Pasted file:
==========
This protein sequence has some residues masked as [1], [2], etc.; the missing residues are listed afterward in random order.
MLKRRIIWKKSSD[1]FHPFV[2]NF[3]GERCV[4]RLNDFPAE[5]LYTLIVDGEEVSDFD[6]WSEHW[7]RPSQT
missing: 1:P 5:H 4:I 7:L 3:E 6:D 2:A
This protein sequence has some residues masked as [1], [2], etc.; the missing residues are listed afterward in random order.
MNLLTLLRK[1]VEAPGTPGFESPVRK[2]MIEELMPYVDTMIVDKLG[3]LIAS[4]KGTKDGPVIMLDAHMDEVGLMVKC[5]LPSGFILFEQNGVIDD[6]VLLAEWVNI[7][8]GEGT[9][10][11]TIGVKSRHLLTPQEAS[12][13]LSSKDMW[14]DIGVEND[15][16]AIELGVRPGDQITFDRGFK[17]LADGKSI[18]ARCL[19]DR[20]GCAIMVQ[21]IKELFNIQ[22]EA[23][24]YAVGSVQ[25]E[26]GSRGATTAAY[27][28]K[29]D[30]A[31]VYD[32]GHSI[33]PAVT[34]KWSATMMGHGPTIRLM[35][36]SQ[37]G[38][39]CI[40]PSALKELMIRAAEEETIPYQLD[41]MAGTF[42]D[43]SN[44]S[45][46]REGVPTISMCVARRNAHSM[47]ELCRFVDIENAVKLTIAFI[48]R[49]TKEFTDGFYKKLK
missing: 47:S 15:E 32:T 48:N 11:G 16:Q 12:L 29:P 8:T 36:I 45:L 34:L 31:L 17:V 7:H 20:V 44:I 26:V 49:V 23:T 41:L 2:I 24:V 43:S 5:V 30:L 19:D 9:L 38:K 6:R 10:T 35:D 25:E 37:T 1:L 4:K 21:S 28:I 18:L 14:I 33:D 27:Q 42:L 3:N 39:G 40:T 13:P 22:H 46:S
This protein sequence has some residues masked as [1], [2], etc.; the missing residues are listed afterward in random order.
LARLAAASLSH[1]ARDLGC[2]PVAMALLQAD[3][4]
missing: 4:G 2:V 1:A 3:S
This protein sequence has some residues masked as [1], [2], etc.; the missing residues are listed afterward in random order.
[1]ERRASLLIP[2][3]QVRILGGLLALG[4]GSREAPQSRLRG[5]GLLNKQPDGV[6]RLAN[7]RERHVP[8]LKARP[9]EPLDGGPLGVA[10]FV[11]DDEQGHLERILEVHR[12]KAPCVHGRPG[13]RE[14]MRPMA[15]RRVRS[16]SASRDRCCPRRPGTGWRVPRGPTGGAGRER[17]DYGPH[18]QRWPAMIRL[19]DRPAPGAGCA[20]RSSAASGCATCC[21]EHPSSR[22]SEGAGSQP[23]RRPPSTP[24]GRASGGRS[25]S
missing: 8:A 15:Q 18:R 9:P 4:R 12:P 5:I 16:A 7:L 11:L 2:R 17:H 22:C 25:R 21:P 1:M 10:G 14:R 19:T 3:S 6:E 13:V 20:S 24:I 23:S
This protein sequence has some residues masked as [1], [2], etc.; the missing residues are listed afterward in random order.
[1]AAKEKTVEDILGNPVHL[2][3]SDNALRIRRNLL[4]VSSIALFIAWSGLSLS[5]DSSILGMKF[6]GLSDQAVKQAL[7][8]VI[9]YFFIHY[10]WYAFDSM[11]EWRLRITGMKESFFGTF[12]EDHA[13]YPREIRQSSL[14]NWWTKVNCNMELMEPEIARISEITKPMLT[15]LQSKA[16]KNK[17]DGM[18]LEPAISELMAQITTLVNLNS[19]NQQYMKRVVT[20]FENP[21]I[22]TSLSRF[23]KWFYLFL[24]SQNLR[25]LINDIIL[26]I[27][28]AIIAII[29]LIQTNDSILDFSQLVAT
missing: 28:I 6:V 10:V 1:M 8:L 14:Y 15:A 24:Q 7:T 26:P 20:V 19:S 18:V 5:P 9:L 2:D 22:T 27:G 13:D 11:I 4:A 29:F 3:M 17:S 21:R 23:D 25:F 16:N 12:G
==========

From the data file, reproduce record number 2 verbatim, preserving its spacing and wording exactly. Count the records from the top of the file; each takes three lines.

This protein sequence has some residues masked as [1], [2], etc.; the missing residues are listed afterward in random order.
MNLLTLLRK[1]VEAPGTPGFESPVRK[2]MIEELMPYVDTMIVDKLG[3]LIAS[4]KGTKDGPVIMLDAHMDEVGLMVKC[5]LPSGFILFEQNGVIDD[6]VLLAEWVNI[7][8]GEGT[9][10][11]TIGVKSRHLLTPQEAS[12][13]LSSKDMW[14]DIGVEND[15][16]AIELGVRPGDQITFDRGFK[17]LADGKSI[18]ARCL[19]DR[20]GCAIMVQ[21]IKELFNIQ[22]EA[23][24]YAVGSVQ[25]E[26]GSRGATTAAY[27][28]K[29]D[30]A[31]VYD[32]GHSI[33]PAVT[34]KWSATMMGHGPTIRLM[35][36]SQ[37]G[38][39]CI[40]PSALKELMIRAAEEETIPYQLD[41]MAGTF[42]D[43]SN[44]S[45][46]REGVPTISMCVARRNAHSM[47]ELCRFVDIENAVKLTIAFI[48]R[49]TKEFTDGFYKKLK
missing: 47:S 15:E 32:T 48:N 11:G 16:Q 12:L 29:P 8:T 36:I 45:L 34:L 31:L 17:V 7:H 20:V 44:I 26:V 49:V 23:T 41:L 2:I 24:V 43:S 5:V 30:L 19:D 9:L 38:K 6:R 10:T 35:D 25:E 37:T 1:L 4:K 21:S 28:I 18:L 14:I 33:D 27:Q 42:L 3:N 39:G 40:T 13:P 22:H 46:S